JP Harris Brings Outlaw Country to Oxford Pub
JP Harris in Oxford, England. Photo by Stuart Hutchinson
The Jericho Tavern in the English university town of Oxford is a storied kind of place. To the clinking of pint glasses, Radiohead played their first gig there (as On A Friday), and Supergrass got signed immediately after their set. In mid-November, the pub was more like a honky-tonk you would find in Nashville than an English drinking hole.
The visiting artist was JP Harris, the outlaw-country singer whose new album Sometimes Dogs Bark At Nothing is reviewed here. He is a charismatic man, with beautifully clipped hair, tattoos aplenty, and a beard that frankly would make ZZ Top jealous. His aw-shucks-which-country-am-I-in patter was charming too.
But best was the sheer power of his singing and playing. The small audience was ecstatic, responding with far more vigor than a bigger crowd might have. Music in British pubs can sometimes be ruined by people just chatting as they down their beer. Not at this gig; all were rapt.
Harris played a lot of songs from his new album. He apologized for this, but many of the people in the audience probably weren’t familiar with his old songs anyway. Standout songs were “When I Quit Drinking,” with its pure country response “I start thinking about starting up again,” and a wonderful cover of Waylon Jennings’ “Lonely, On’ry and Mean.”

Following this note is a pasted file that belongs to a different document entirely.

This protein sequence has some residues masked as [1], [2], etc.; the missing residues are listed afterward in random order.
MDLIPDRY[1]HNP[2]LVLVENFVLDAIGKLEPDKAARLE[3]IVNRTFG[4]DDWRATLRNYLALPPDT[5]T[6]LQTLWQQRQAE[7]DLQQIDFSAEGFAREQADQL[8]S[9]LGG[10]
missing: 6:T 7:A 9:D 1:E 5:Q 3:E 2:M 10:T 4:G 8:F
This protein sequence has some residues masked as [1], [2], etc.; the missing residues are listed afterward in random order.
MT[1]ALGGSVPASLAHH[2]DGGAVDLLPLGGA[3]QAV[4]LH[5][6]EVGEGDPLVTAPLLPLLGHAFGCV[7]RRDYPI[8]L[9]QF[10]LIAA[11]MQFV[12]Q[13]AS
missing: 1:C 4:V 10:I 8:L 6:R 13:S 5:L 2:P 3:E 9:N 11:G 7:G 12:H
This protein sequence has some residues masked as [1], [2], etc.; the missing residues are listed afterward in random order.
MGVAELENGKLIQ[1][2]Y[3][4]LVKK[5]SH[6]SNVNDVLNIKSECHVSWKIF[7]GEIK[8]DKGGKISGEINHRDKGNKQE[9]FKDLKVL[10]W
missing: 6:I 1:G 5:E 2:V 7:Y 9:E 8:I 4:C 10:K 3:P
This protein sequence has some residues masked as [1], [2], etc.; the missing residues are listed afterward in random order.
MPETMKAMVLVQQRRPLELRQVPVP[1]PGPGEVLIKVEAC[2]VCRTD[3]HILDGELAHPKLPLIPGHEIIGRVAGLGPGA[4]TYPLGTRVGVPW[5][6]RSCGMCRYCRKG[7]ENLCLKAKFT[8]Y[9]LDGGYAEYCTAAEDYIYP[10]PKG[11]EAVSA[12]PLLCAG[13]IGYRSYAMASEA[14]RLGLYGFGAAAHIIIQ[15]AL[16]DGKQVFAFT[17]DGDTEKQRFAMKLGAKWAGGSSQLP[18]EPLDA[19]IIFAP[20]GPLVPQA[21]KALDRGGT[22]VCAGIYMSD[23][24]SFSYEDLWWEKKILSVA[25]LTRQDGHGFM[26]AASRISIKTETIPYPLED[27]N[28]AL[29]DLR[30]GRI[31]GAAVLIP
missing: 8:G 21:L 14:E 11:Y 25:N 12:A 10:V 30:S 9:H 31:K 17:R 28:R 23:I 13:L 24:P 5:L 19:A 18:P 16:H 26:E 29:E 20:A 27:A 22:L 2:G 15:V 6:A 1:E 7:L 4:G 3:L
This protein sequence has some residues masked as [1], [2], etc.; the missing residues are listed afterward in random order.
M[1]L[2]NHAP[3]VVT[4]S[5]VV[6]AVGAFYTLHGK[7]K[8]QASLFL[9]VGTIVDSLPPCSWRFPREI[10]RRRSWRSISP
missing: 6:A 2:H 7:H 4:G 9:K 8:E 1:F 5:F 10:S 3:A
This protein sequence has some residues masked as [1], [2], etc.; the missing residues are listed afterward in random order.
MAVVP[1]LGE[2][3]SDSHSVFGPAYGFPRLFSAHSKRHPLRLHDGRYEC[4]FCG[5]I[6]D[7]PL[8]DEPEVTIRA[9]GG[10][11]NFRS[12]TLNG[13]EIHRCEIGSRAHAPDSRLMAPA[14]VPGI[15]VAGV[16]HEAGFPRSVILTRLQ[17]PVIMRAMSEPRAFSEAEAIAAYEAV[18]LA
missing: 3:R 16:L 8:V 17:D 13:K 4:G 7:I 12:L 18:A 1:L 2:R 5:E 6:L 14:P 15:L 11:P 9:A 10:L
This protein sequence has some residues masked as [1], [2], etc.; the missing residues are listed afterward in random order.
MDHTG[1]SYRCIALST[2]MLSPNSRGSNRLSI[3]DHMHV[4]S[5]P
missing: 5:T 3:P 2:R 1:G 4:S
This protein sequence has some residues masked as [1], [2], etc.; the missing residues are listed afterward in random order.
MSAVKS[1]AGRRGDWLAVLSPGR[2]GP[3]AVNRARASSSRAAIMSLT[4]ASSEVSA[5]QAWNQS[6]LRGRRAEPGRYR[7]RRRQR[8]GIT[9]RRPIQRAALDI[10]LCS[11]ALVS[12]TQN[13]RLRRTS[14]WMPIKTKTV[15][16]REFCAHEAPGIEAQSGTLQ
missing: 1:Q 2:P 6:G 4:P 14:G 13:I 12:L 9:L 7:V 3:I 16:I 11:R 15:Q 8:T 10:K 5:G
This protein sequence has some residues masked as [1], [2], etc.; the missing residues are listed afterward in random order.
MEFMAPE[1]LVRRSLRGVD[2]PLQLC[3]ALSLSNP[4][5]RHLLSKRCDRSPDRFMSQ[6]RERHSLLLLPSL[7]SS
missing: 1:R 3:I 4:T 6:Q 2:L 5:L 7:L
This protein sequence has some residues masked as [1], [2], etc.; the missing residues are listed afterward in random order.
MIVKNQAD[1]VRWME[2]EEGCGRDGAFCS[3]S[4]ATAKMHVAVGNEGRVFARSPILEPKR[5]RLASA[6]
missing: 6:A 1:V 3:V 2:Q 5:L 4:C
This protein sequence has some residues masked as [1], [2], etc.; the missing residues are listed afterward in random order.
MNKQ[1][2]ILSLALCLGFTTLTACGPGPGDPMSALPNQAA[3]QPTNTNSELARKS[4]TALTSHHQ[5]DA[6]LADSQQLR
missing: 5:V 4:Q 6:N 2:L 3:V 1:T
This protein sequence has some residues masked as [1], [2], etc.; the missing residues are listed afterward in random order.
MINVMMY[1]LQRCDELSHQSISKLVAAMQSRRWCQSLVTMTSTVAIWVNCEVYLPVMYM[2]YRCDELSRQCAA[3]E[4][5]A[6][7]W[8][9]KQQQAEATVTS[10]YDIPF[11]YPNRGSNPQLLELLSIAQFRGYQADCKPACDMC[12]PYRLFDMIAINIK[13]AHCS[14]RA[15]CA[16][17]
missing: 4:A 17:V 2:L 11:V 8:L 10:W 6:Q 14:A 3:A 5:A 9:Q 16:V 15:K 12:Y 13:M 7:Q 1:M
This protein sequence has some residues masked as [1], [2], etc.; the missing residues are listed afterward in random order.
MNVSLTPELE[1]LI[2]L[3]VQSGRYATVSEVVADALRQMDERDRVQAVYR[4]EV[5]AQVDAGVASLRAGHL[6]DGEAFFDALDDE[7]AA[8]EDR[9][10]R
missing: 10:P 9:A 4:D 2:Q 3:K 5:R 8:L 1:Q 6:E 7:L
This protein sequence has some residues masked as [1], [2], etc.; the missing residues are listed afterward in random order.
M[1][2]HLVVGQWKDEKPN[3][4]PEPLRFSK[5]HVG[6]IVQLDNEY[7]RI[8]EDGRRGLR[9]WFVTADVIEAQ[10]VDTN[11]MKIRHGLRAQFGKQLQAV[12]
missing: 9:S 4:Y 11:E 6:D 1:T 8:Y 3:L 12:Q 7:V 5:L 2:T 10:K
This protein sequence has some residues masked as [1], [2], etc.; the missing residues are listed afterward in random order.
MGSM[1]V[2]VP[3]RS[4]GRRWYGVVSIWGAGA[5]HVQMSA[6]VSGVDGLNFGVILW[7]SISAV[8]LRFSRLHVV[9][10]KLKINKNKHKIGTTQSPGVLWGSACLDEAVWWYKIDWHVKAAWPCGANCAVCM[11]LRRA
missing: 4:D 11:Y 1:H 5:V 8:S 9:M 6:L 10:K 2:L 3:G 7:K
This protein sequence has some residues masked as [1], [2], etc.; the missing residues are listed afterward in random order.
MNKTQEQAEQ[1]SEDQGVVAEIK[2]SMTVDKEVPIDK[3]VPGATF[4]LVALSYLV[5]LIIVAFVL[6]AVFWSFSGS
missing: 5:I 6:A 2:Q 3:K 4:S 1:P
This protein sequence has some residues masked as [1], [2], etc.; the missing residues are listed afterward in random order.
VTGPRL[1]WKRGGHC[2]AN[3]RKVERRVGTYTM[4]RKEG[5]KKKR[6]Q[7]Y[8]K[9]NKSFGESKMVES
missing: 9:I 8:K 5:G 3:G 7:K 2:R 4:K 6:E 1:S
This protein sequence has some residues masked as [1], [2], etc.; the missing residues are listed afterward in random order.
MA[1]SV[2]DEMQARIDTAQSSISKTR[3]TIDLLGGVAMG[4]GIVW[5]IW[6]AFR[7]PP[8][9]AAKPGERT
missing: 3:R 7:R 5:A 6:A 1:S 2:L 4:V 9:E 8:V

Another cover — “It’s a Long Way to the Top (If You Wanna Rock ‘n’ Roll) — was particularly fine, if somewhat too apt. There were only about 6o people listening to the gig and it was hard to imagine the financial advantage of traveling through Britain, the Netherlands, Germany, and Norway. It must be love — and hope — but it was well worth it for those listening.
I must also add a postscript about the warm-up act, Miss Tess and Thomas Bryan Eaton. They both played behind Harris (bass and slide, respectively), but their two-guitar set beforehand was splendid. Country meets jazz-a-billy. I would have been happy to have my pint just listening to them alone. JP Harris was the cream on top.